Therefore, they can never set down roots because they feel they could be moved at any time. Those who do actually begin to settle with their family are then moved. This also takes place when the children have been adopted which also takes re-adjustment, then added to that is the realization that they will never go back to their birth families to live. The Department of Health 2000 (pg 71) also acknowledges that “children looked after can experience a range of problems at school due to the disruptions experienced prior to and during care.

These disruptions often include breaks in education. ” From my own personal experience of children who have been through these kinds of problems, the effects are more than materialistic. The scars run much deeper than that. For example emotional, social, behavioural, physical and intellectual and in many cases are lifelong memories and feelings, although they may differ in intensity over time. I was also unable to comment fully on page 246 as the paragraphs three and four were contradictory and not very clear. Paragraph three stated: – “… n none of the three tests is there any evidence for relative progress on the part of the ‘no change’ foster sub-group” 7 Paragraph four, however, stated: – ” the children were of course making absolute gains in their reading ability, vocabulary and maths, and indeed were making much the same absolute gains as the nationally average child” Heath, Colton and Aldgate (1994)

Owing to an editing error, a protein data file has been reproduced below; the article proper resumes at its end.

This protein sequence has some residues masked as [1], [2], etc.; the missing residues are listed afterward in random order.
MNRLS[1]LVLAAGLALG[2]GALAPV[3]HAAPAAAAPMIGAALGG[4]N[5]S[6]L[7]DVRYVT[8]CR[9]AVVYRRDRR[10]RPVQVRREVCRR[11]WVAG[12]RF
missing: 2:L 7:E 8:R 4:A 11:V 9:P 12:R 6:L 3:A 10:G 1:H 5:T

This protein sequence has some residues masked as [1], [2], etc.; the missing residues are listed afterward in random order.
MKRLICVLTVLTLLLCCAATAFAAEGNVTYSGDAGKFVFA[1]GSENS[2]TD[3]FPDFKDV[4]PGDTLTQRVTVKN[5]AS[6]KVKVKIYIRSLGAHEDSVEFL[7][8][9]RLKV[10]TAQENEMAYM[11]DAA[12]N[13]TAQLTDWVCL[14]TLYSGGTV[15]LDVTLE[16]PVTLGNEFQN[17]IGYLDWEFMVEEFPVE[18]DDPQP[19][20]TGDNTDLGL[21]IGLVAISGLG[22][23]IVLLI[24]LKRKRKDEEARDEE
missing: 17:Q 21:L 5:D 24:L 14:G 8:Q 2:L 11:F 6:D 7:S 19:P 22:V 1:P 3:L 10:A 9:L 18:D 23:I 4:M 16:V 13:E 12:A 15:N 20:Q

One of the other things I felt that could have been done would be to extend the study to follow the children into adulthood, and to see whether the children do in fact progress, (i. e. do any of them go on to college or university? Qualitative interviews could even be conducted that would enable them to give their first hand comments on how they felt back then, and perhaps give reasons why they felt they didn’t do so well at school. One of the recent experiences I had with a foster child in the family was that he was receiving flashbacks, that were therefore interrupting his schoolwork, but, however, it appeared to his teachers that he was daydreaming. I was also disappointed to see no evidence of the effects of the study on the schools own policy, especially as the scores were quite poor at times.